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Indian Killer Paperback – Jan 1 1998

4.1 out of 5 stars 59 customer reviews

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Harry Potter and the Cursed Child
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Product Details

  • Paperback: 432 pages
  • Publisher: Grand Central Publishing (Jan. 1 1998)
  • Language: English
  • ISBN-10: 0446673706
  • ISBN-13: 978-0446673709
  • Product Dimensions: 14 x 2.9 x 21.6 cm
  • Shipping Weight: 454 g
  • Average Customer Review: 4.1 out of 5 stars 59 customer reviews
  • Amazon Bestsellers Rank: #764,098 in Books (See Top 100 in Books)
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Product Description

From Amazon

Native American Sherman Alexie's new novel is a departure in tone from his lyrical and funny earlier work, which include The Lone Ranger and Tonto Fistfight in Heaven and Reservation Blues. The main character is an Indian serial killer who incites racial tension by murdering whites in retribution for his people's history. The killer leaves clear signs of his motives by scalping his victims, and leaving feathers as gestures of Indian defiance. The killer is a conflicted creation--raised by loving white parents, but twisted by loss of his identity as an Indian. Alexie layers the story with complications and ancillary characters, from a rabid talk show host, to vengeance seeking whites, to liberals who find their patronizing espousal of Indian causes no longer so easy. --This text refers to an out of print or unavailable edition of this title.

From Publishers Weekly

In a startling departure from his earlier, more lyrical fiction, Native American novelist Alexie (Reservation Blues) weighs in with a racially charged literary thriller. Seattle is rife with racial tension as the city is terrorized by a serial murderer nicknamed "Indian Killer" because the victims, all white, are scalped and their bodies topped with a pair of white owl feathers. At the center of the novel stands the mentally disintegrating John Smith, a 6'6" Native American ignorant of his tribal roots because he was adopted and raised by white parents. As the city's racial divide increases, Marie Polatkin, a combative Spokane activist and scholarship student, organizes demonstrations and distributes sandwiches and sedition to homeless Indians, while reactionary shock-jock Truck Schultz rails on the air against casinos on reservations. Three white men with masks and baseball bats (compatriots of a murdered University of Washington student) prowl the downtown area beating any Native American they find; a trio of Indians similarly beat and knife a white boy. Through it all float a number of psychological half-breeds, among them a mystery writer who's an Indian wannabe and a buffoonish white professor of Native American literature who is forced to re-evaluate his qualifications. Over the last few years, Alexie, who is Spokane/Coeur d'Alene, has built a reputation as the next great Native American writer. This novel bolsters that contention. It displays a brilliant eye for telling detail, as well as startling control, as Alexie flips points of view among a wide array of characters without ever seeming to resort to contrivance. The narrative voice can sound detached and affectless, and some readers will miss the lyricism and humor of the author's earlier work, but this novel offers abundant evidence of a most promising talent extending its range. 75,000 first printing; $75,000 ad/promo; author tour; rights: Nancy Stauffer.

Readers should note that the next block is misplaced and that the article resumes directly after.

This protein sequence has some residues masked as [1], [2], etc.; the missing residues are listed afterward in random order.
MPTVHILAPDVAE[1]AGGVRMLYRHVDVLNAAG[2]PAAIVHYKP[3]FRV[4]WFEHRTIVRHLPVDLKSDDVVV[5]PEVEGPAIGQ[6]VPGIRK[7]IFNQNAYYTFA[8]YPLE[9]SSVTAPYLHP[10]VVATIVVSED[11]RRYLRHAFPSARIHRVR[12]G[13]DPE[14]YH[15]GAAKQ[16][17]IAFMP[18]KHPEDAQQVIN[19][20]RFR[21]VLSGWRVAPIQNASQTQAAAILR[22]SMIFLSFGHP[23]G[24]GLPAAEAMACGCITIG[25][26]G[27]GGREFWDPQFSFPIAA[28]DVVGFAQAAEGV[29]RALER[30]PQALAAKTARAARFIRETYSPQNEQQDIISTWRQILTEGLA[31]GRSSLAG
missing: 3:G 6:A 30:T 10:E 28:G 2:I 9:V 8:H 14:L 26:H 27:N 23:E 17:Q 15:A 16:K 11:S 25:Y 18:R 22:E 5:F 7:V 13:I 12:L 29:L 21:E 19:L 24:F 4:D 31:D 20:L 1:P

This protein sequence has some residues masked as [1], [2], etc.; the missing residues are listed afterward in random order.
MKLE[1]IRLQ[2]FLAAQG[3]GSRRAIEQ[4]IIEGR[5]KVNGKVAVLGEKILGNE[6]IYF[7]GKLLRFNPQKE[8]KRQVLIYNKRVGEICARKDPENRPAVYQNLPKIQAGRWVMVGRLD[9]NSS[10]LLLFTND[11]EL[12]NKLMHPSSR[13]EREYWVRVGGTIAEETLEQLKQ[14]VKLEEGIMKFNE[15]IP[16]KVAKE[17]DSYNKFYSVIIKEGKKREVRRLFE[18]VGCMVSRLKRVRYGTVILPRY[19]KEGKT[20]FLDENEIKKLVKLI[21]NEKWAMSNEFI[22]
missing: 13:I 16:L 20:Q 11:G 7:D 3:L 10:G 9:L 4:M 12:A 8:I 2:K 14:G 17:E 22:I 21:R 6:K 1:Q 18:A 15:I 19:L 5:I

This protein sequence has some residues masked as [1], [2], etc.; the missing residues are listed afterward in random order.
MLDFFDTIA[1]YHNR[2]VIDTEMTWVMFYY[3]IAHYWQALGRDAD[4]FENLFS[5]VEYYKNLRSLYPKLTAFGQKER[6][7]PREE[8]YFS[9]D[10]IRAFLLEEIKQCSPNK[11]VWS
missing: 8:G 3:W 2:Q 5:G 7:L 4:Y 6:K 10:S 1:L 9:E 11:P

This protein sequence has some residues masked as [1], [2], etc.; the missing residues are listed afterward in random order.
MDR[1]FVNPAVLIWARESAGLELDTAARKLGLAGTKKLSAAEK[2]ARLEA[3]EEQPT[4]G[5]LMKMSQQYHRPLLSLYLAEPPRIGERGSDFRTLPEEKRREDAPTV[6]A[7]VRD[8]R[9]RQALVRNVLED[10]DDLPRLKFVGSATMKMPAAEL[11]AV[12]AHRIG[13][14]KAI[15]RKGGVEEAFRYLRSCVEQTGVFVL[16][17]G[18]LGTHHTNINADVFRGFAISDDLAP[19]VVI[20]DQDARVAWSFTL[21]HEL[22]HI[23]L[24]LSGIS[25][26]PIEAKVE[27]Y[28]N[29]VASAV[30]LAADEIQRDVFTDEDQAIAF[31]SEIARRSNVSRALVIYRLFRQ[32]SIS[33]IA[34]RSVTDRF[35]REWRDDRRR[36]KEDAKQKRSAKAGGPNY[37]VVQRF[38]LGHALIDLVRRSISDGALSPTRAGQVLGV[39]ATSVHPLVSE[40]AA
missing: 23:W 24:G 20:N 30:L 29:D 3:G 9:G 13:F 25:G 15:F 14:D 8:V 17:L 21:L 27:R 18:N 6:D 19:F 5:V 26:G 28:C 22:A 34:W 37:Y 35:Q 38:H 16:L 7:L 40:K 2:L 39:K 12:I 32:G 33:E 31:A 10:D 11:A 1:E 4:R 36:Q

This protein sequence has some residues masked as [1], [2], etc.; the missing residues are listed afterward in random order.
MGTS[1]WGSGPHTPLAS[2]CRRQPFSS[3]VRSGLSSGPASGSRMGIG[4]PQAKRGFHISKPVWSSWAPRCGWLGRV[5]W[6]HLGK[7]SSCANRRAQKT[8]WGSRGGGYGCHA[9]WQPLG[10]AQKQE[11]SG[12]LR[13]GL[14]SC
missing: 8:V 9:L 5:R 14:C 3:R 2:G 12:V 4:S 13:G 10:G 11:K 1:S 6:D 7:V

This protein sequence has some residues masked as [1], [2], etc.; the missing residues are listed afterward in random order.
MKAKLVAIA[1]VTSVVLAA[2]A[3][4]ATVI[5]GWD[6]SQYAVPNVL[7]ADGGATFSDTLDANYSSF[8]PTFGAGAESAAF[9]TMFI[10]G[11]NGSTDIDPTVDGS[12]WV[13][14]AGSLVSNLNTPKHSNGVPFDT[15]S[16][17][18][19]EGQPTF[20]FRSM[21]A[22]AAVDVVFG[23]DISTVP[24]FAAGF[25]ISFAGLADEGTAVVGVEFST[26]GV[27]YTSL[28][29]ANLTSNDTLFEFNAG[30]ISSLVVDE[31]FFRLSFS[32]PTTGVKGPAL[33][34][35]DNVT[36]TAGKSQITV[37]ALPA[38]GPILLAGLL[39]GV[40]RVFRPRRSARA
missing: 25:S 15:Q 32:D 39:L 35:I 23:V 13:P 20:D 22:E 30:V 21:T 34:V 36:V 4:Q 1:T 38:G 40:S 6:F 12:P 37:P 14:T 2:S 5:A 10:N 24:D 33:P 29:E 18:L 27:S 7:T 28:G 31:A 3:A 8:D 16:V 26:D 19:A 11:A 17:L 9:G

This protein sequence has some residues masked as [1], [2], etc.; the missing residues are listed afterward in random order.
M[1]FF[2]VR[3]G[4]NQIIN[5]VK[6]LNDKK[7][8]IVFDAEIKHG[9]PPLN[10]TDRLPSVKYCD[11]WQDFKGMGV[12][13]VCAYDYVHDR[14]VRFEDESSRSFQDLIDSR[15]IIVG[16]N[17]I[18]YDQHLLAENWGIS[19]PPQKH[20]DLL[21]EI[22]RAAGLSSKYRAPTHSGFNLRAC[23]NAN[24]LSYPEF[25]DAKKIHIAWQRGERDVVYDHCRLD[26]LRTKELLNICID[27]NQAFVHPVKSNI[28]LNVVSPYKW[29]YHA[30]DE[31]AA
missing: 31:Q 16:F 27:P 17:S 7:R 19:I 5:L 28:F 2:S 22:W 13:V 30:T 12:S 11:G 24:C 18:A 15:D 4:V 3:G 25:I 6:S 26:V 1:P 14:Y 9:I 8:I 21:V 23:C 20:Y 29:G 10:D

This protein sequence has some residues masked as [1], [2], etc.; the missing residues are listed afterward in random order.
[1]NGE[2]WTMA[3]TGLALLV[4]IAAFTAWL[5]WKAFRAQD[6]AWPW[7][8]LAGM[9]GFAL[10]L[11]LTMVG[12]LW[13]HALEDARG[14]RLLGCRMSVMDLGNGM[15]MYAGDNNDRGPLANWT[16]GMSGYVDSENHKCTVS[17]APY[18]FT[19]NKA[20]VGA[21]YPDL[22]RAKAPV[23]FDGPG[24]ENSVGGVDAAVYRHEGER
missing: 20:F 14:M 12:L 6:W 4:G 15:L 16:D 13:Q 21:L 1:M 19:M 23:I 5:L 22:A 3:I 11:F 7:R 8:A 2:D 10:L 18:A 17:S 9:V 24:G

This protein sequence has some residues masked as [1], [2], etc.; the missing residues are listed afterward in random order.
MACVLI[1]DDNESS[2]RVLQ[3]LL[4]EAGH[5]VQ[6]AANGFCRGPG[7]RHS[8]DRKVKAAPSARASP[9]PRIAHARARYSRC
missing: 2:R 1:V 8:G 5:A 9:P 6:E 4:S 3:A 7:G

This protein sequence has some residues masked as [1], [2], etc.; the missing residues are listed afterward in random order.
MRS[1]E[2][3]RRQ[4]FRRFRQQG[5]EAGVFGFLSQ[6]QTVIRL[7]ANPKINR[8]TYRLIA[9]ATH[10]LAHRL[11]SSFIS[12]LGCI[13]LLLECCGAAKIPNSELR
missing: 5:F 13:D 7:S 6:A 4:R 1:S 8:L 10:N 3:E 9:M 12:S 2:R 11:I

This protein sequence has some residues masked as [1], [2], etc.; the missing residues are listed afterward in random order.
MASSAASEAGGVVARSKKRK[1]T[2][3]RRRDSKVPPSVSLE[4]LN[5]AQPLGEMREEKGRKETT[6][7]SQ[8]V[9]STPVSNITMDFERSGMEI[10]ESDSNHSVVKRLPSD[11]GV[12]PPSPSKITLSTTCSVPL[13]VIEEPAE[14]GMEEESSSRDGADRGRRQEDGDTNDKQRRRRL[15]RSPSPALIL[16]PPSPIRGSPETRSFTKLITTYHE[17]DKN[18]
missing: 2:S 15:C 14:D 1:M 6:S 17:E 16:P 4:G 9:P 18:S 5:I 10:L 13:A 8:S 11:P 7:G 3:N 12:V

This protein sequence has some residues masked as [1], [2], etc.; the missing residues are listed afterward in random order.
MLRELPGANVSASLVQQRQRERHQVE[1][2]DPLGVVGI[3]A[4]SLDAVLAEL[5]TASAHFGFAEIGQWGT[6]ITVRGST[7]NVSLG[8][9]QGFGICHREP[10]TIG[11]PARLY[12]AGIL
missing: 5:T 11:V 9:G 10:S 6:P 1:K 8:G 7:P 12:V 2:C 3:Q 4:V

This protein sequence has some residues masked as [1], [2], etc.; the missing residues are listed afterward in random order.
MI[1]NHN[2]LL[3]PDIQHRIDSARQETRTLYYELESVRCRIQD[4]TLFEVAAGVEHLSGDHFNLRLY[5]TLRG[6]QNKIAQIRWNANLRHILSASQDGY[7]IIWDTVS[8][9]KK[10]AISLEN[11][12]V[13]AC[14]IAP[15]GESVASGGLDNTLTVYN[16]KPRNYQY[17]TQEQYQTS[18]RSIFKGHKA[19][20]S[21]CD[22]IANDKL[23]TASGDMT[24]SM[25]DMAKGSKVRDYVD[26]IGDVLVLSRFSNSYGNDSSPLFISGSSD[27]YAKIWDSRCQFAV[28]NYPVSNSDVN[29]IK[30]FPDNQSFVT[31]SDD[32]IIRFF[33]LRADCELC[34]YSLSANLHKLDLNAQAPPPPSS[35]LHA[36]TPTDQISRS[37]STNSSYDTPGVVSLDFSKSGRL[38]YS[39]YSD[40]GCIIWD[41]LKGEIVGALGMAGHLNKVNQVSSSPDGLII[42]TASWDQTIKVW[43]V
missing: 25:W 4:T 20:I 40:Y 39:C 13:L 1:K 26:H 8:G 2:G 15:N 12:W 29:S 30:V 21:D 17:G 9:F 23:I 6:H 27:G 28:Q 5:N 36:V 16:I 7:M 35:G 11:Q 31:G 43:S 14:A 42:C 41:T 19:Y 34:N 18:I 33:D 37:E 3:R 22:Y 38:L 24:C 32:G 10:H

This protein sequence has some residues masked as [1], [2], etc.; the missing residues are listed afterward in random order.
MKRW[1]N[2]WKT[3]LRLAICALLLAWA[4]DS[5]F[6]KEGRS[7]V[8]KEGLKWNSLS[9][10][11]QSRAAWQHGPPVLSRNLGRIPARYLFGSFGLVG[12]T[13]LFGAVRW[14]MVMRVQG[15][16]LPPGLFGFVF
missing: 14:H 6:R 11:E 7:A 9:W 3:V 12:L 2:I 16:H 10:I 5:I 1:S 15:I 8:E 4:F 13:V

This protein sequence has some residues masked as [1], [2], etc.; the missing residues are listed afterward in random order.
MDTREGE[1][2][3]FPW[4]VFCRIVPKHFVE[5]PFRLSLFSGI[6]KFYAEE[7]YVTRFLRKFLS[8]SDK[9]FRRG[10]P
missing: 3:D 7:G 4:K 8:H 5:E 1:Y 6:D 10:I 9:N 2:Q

Copyright 1996 Reed Business Information, Inc. --This text refers to an out of print or unavailable edition of this title.

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Customer Reviews

Top Customer Reviews

Format: Paperback
As I read the first half of Indian Killer, I found that I was not that interested in the story. Maybe it was the soap-opera-like writing style, switching from person to person and setting to setting, that caused me to have a mild dislike for the novel. Never once was I able to fully experience things through the mind of one of the characters, because the next chapter would undoubtedly switch characters and settings in an attempt to portray things from another perspective. But, in the end, I think that this is one of the most endearing aspects of the novel.
The novel could be said to be an exploration of how racial perceptions would play themselves out in a particularly trying circumstance. In order to show how different groups of people would react, Sherman Alexie switches from character to character. The usefulness of this approach is that one immediately sees how a person's setting, history, and ethnicity impacts his or her perception of reality. Perhaps Alexie wrote the novel to explore, in his own mind, the motivations and perceptions of different people. In fact, while Alexie does paint people in fairly broad brushstrokes, he does consistently add fine touches and nuances to give characters more depth. Depth is very important because, in real life, people are multi-faceted and can often see things from different points of view. This is especially true for people who are torn between two different worlds, i.e. American Indians who must decide between being materially successful in a white dominated world and devoting themselves to preserving their cultural heritage.